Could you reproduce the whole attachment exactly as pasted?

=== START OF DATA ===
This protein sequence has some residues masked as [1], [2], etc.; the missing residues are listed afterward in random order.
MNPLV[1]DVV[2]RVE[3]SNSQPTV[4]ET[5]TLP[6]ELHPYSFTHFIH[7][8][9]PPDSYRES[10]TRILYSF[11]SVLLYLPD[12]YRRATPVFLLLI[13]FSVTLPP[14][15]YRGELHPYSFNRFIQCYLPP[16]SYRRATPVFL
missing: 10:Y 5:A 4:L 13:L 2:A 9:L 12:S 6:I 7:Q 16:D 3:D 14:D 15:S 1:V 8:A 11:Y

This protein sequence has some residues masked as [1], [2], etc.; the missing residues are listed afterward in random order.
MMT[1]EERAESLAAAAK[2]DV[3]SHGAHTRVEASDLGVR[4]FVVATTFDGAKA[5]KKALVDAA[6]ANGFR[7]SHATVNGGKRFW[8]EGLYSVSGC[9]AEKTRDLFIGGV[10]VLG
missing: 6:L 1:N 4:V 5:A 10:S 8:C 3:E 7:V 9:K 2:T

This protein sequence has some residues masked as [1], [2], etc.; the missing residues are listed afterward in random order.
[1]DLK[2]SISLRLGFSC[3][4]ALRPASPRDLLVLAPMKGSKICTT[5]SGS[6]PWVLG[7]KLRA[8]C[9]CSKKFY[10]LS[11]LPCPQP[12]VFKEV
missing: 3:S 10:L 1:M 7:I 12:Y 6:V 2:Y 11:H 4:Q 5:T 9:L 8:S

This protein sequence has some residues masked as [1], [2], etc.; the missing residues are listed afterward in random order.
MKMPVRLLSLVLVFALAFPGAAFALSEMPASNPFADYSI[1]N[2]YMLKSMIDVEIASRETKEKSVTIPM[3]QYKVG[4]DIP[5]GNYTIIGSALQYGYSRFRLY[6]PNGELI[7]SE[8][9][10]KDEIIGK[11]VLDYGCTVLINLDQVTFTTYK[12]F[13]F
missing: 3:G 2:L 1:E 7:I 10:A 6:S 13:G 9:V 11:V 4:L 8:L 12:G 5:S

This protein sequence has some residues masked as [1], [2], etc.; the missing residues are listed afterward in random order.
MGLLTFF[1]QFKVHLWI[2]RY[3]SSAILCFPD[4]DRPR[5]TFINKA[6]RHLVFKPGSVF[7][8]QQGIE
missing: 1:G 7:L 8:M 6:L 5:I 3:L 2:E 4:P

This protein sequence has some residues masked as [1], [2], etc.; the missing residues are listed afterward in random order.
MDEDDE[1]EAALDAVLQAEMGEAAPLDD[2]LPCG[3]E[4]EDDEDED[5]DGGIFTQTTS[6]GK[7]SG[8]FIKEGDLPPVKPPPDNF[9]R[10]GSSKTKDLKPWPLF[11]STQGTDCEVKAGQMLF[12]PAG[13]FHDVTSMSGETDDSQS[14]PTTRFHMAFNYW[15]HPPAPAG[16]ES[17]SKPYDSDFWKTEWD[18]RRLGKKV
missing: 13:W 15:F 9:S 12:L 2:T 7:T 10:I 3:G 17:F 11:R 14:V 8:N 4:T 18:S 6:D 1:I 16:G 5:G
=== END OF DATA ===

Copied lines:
This protein sequence has some residues masked as [1], [2], etc.; the missing residues are listed afterward in random order.
MNPLV[1]DVV[2]RVE[3]SNSQPTV[4]ET[5]TLP[6]ELHPYSFTHFIH[7][8][9]PPDSYRES[10]TRILYSF[11]SVLLYLPD[12]YRRATPVFLLLI[13]FSVTLPP[14][15]YRGELHPYSFNRFIQCYLPP[16]SYRRATPVFL
missing: 10:Y 5:A 4:L 13:L 2:A 9:L 12:S 6:I 7:Q 16:D 3:D 14:D 15:S 1:V 8:A 11:Y

This protein sequence has some residues masked as [1], [2], etc.; the missing residues are listed afterward in random order.
MMT[1]EERAESLAAAAK[2]DV[3]SHGAHTRVEASDLGVR[4]FVVATTFDGAKA[5]KKALVDAA[6]ANGFR[7]SHATVNGGKRFW[8]EGLYSVSGC[9]AEKTRDLFIGGV[10]VLG
missing: 6:L 1:N 4:V 5:A 10:S 8:C 3:E 7:V 9:K 2:T

This protein sequence has some residues masked as [1], [2], etc.; the missing residues are listed afterward in random order.
[1]DLK[2]SISLRLGFSC[3][4]ALRPASPRDLLVLAPMKGSKICTT[5]SGS[6]PWVLG[7]KLRA[8]C[9]CSKKFY[10]LS[11]LPCPQP[12]VFKEV
missing: 3:S 10:L 1:M 7:I 12:Y 6:V 2:Y 11:H 4:Q 5:T 9:L 8:S

This protein sequence has some residues masked as [1], [2], etc.; the missing residues are listed afterward in random order.
MKMPVRLLSLVLVFALAFPGAAFALSEMPASNPFADYSI[1]N[2]YMLKSMIDVEIASRETKEKSVTIPM[3]QYKVG[4]DIP[5]GNYTIIGSALQYGYSRFRLY[6]PNGELI[7]SE[8][9][10]KDEIIGK[11]VLDYGCTVLINLDQVTFTTYK[12]F[13]F
missing: 3:G 2:L 1:E 7:I 10:A 6:S 13:G 9:V 11:V 4:L 8:L 12:G 5:S

This protein sequence has some residues masked as [1], [2], etc.; the missing residues are listed afterward in random order.
MGLLTFF[1]QFKVHLWI[2]RY[3]SSAILCFPD[4]DRPR[5]TFINKA[6]RHLVFKPGSVF[7][8]QQGIE
missing: 1:G 7:L 8:M 6:L 5:I 3:L 2:E 4:P

This protein sequence has some residues masked as [1], [2], etc.; the missing residues are listed afterward in random order.
MDEDDE[1]EAALDAVLQAEMGEAAPLDD[2]LPCG[3]E[4]EDDEDED[5]DGGIFTQTTS[6]GK[7]SG[8]FIKEGDLPPVKPPPDNF[9]R[10]GSSKTKDLKPWPLF[11]STQGTDCEVKAGQMLF[12]PAG[13]FHDVTSMSGETDDSQS[14]PTTRFHMAFNYW[15]HPPAPAG[16]ES[17]SKPYDSDFWKTEWD[18]RRLGKKV
missing: 13:W 15:F 9:S 12:L 2:T 7:T 10:I 3:G 17:F 11:R 14:V 8:N 4:T 18:S 6:D 1:I 16:G 5:G